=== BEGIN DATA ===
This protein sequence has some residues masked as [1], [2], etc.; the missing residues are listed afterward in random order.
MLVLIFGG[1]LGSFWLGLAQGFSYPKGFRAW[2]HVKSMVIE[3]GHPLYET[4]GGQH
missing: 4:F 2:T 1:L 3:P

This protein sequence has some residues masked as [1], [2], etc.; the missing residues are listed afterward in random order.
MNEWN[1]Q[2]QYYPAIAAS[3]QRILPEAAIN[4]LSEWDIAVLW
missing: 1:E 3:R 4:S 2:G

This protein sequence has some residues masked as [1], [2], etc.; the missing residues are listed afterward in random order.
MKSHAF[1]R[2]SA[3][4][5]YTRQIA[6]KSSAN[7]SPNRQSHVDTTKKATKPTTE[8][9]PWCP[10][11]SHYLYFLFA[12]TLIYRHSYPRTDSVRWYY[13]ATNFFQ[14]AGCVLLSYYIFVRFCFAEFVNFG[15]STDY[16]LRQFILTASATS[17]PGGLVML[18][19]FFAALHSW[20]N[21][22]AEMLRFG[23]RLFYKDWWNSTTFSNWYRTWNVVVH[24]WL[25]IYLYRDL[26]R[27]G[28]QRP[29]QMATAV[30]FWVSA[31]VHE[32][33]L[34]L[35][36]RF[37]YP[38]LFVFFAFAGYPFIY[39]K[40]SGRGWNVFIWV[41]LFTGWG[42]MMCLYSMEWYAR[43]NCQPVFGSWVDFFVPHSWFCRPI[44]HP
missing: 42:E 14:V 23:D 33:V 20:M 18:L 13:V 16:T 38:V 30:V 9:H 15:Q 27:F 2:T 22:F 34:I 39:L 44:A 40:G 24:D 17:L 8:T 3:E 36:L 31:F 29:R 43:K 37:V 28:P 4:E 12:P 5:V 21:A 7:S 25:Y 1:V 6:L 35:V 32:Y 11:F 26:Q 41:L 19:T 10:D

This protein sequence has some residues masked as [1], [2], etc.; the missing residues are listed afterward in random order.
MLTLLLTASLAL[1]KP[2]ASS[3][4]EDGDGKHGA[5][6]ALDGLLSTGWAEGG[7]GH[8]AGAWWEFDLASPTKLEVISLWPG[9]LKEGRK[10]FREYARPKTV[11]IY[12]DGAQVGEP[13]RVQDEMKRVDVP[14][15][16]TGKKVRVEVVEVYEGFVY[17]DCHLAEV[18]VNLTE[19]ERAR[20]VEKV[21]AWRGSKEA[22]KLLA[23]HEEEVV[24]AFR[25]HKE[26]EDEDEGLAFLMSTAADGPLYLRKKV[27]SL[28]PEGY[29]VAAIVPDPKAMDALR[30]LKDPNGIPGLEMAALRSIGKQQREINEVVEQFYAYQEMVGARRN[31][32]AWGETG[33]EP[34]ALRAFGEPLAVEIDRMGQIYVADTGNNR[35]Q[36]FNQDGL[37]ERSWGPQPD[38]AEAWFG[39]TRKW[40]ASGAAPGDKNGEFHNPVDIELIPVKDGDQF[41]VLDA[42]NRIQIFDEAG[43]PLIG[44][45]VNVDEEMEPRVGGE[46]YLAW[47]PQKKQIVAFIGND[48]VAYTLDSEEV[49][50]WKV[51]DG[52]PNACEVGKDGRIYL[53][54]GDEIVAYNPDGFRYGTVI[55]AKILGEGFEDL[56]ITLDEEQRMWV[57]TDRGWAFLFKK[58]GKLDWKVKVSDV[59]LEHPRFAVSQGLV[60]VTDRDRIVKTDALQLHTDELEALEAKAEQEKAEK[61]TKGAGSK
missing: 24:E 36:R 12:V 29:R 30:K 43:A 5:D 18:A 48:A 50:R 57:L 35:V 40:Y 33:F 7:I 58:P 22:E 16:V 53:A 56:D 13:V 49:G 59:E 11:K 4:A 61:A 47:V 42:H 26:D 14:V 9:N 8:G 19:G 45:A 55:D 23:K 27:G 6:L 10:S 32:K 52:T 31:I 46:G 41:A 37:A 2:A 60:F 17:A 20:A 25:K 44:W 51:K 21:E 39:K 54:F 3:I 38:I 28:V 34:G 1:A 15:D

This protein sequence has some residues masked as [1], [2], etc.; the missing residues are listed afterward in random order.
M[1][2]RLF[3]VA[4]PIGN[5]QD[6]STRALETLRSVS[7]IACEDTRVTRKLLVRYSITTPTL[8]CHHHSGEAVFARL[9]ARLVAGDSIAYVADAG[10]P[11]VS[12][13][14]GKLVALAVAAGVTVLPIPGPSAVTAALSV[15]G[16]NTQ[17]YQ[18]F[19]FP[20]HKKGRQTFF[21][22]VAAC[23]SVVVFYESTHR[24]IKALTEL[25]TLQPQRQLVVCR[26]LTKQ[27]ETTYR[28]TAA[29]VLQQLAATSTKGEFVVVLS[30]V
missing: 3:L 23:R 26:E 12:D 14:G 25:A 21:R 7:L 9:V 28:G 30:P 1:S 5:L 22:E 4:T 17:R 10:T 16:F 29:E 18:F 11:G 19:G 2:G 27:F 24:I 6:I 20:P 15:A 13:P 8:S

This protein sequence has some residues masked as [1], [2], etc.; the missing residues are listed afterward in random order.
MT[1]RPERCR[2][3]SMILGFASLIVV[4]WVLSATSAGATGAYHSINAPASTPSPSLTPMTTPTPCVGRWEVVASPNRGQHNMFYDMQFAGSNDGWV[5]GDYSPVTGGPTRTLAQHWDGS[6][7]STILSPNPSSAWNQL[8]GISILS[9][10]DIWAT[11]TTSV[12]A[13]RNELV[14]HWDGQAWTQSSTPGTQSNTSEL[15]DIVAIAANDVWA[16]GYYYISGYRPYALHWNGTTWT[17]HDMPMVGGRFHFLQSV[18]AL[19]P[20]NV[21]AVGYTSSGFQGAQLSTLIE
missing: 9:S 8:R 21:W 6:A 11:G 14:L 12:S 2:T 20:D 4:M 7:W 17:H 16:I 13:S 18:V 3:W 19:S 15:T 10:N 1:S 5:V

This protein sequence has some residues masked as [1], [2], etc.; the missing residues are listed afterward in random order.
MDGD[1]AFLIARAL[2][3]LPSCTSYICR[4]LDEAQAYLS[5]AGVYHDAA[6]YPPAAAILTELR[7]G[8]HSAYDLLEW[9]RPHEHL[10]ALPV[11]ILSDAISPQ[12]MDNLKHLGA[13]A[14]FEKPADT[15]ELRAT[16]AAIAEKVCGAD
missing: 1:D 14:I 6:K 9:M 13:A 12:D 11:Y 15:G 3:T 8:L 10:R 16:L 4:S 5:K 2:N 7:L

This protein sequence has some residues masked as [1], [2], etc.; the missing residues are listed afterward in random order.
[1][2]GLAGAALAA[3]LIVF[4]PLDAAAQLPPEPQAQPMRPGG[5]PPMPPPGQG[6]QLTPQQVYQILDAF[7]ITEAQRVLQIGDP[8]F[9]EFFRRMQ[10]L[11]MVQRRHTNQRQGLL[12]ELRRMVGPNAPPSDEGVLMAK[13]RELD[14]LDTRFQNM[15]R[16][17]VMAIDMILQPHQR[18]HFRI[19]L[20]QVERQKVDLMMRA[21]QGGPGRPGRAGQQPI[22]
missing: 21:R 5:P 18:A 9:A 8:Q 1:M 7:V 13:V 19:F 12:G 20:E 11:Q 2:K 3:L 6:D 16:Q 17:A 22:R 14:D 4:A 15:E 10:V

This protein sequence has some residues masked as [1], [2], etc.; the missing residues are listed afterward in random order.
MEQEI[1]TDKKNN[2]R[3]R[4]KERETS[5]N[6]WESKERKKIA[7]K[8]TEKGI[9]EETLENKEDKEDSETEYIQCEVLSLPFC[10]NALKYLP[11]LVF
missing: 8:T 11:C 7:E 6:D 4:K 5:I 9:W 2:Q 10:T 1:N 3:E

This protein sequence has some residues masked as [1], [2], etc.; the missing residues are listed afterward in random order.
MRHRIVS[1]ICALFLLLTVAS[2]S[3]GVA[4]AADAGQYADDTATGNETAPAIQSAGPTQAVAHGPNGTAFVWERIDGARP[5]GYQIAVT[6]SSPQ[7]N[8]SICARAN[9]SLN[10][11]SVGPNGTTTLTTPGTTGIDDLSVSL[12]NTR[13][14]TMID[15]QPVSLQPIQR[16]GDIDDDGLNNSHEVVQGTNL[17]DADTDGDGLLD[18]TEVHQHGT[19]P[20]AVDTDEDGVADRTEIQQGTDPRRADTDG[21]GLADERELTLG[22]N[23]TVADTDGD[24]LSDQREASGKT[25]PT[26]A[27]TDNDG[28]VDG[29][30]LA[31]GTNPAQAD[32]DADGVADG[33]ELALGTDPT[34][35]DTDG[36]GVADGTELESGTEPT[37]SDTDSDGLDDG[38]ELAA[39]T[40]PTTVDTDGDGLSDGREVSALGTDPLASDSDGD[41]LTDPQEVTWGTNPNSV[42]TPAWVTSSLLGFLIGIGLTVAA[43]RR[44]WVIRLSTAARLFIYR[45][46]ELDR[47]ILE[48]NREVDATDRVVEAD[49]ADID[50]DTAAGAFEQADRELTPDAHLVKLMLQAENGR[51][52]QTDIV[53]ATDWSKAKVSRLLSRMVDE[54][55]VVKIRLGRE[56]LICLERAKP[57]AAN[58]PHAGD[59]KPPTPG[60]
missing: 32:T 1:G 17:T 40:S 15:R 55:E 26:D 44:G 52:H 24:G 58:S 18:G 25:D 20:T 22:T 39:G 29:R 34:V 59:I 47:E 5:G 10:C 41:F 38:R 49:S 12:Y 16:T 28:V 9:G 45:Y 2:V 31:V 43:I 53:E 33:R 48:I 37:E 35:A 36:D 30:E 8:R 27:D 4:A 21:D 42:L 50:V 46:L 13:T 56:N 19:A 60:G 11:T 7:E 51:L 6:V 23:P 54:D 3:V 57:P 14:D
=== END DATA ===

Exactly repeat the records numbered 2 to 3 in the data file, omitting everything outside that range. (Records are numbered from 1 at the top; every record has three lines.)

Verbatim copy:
This protein sequence has some residues masked as [1], [2], etc.; the missing residues are listed afterward in random order.
MNEWN[1]Q[2]QYYPAIAAS[3]QRILPEAAIN[4]LSEWDIAVLW
missing: 1:E 3:R 4:S 2:G

This protein sequence has some residues masked as [1], [2], etc.; the missing residues are listed afterward in random order.
MKSHAF[1]R[2]SA[3][4][5]YTRQIA[6]KSSAN[7]SPNRQSHVDTTKKATKPTTE[8][9]PWCP[10][11]SHYLYFLFA[12]TLIYRHSYPRTDSVRWYY[13]ATNFFQ[14]AGCVLLSYYIFVRFCFAEFVNFG[15]STDY[16]LRQFILTASATS[17]PGGLVML[18][19]FFAALHSW[20]N[21][22]AEMLRFG[23]RLFYKDWWNSTTFSNWYRTWNVVVH[24]WL[25]IYLYRDL[26]R[27]G[28]QRP[29]QMATAV[30]FWVSA[31]VHE[32][33]L[34]L[35][36]RF[37]YP[38]LFVFFAFAGYPFIY[39]K[40]SGRGWNVFIWV[41]LFTGWG[42]MMCLYSMEWYAR[43]NCQPVFGSWVDFFVPHSWFCRPI[44]HP
missing: 42:E 14:V 23:D 33:V 20:M 18:L 13:V 16:T 38:V 30:V 9:H 15:Q 27:F 2:T 22:F 34:I 39:L 44:A 40:G 24:D 17:L 8:T 3:E 36:L 31:F 29:R 43:K 37:V 28:P 4:E 12:P 5:V 21:A 7:S 25:Y 1:V 6:L 35:V 32:Y 11:F 26:Q 41:L 19:T 10:D